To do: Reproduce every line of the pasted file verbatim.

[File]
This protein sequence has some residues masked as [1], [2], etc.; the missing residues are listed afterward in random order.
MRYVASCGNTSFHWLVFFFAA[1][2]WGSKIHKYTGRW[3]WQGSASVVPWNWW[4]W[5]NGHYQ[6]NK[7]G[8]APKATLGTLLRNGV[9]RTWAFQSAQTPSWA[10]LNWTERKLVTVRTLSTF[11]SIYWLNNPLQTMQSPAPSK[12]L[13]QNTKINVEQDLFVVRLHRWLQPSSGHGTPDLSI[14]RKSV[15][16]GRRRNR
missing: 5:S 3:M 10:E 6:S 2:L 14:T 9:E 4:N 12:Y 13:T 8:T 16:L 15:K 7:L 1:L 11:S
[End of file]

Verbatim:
This protein sequence has some residues masked as [1], [2], etc.; the missing residues are listed afterward in random order.
MRYVASCGNTSFHWLVFFFAA[1][2]WGSKIHKYTGRW[3]WQGSASVVPWNWW[4]W[5]NGHYQ[6]NK[7]G[8]APKATLGTLLRNGV[9]RTWAFQSAQTPSWA[10]LNWTERKLVTVRTLSTF[11]SIYWLNNPLQTMQSPAPSK[12]L[13]QNTKINVEQDLFVVRLHRWLQPSSGHGTPDLSI[14]RKSV[15][16]GRRRNR
missing: 5:S 3:M 10:E 6:S 2:L 14:T 9:E 4:N 12:Y 13:T 8:T 16:L 15:K 7:L 1:L 11:S